Water shedding on the cards amid drought crisis
Experts say the effects of water shedding will be harsher than those of loadshedding.
JOHANNESBURG - Johannesburg Water says while it's avoiding implementing water shedding, it doesn't rule out the possibility of doing so if the City's water consumption continues to remain high in the midst of a serious drought.
Representatives from the water and sanitation department, Johannesburg Water and research bodies held a panel discussion on water conservation in the country.
They say water shedding will, however, be a final resort due to the numerous negative consequences the process will present.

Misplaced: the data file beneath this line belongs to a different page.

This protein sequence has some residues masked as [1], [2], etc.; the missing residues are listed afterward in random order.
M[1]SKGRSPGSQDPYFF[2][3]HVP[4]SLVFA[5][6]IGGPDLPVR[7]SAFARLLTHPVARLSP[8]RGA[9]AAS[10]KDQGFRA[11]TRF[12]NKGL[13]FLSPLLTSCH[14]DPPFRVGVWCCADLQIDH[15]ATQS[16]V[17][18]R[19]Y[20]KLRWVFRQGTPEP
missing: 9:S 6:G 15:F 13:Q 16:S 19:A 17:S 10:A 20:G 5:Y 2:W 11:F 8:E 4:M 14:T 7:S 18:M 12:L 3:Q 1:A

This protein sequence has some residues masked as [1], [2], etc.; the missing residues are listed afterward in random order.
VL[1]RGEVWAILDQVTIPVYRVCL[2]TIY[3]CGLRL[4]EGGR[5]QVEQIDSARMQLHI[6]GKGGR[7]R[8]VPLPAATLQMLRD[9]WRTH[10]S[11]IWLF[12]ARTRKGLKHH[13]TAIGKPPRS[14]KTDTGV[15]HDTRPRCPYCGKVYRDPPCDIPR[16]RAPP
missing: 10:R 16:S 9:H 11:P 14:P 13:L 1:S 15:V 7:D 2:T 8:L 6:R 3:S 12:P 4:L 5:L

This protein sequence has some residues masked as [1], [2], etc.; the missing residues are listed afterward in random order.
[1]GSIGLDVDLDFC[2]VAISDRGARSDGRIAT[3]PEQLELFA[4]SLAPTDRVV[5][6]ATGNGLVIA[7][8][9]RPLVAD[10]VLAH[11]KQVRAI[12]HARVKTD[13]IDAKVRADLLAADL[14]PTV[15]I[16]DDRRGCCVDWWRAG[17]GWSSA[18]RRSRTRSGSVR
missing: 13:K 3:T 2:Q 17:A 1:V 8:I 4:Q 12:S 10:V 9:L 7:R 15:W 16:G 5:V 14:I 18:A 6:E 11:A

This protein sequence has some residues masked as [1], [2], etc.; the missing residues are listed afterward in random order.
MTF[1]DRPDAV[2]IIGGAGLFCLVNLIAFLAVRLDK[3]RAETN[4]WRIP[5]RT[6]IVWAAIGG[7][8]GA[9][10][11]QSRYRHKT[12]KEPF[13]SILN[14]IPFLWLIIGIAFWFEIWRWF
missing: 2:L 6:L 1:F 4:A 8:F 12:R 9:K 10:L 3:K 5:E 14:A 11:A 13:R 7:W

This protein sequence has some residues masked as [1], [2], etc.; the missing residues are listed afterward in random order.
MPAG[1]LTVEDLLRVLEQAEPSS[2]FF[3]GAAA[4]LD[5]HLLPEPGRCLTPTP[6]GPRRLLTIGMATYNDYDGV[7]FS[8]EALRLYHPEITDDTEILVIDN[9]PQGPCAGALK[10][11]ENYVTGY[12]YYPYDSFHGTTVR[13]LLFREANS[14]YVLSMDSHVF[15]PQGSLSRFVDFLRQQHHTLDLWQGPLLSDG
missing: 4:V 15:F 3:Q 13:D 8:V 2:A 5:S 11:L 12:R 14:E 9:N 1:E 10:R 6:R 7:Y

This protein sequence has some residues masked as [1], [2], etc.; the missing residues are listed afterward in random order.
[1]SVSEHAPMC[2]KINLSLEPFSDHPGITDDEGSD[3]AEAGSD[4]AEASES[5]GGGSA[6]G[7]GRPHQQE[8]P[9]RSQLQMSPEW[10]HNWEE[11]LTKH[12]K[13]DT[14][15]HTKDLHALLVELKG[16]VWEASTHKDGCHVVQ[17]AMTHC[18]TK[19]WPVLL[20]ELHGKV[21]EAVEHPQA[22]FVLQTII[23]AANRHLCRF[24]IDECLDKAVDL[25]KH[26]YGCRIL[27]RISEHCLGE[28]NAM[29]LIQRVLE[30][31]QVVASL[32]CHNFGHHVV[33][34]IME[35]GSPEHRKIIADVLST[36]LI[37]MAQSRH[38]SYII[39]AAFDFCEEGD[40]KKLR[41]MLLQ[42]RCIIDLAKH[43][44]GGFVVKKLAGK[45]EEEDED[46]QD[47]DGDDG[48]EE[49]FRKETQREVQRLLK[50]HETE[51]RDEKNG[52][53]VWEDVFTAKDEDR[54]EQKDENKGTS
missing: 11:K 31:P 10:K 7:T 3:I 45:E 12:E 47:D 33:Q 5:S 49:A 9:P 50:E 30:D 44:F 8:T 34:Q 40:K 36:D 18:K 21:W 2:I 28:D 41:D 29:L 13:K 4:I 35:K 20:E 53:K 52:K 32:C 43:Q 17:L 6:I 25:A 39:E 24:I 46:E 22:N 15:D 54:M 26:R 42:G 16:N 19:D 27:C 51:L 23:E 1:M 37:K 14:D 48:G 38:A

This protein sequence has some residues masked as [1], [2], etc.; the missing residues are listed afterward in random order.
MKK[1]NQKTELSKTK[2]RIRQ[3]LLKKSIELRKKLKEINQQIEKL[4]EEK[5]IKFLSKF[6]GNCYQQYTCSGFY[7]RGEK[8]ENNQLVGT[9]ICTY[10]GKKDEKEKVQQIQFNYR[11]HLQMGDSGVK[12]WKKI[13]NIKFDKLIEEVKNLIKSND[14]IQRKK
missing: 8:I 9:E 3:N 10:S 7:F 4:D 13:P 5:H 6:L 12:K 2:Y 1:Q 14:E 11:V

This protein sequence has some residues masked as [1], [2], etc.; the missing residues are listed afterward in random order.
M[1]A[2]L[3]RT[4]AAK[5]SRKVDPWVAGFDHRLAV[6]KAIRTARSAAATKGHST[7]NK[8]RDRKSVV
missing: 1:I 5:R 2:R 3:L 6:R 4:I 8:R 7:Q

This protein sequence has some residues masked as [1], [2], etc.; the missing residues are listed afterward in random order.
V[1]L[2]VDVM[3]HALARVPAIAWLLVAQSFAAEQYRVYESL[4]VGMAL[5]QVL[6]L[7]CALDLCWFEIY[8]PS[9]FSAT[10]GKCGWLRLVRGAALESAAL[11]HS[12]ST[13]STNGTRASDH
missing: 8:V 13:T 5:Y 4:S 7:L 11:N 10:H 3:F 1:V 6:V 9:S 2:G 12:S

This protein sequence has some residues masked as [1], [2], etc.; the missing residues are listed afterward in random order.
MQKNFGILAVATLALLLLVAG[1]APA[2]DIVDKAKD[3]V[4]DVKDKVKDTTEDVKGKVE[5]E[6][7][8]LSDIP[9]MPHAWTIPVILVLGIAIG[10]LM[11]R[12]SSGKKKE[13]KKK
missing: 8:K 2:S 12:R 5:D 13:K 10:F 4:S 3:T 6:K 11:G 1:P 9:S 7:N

Joburg Water's Etienne Hugo says the utility will explore all other methods of encouraging consumer compliance with conservation efforts before considering water shedding.
"There's currently penalties being imposed, before we get to water shedding, but I think the big thing is that people need to understand the seriousness of the situation."
Experts say the effects of water shedding will be harsher than those of loadshedding because water that has been switched off doesn't flow immediately once reconnected.
They also say constantly disconnecting and reconnecting flow will damage infrastructure that is already old and insufficient.
Members of the public have been urged to change their water use patterns to avoid the implementation of drastic measures.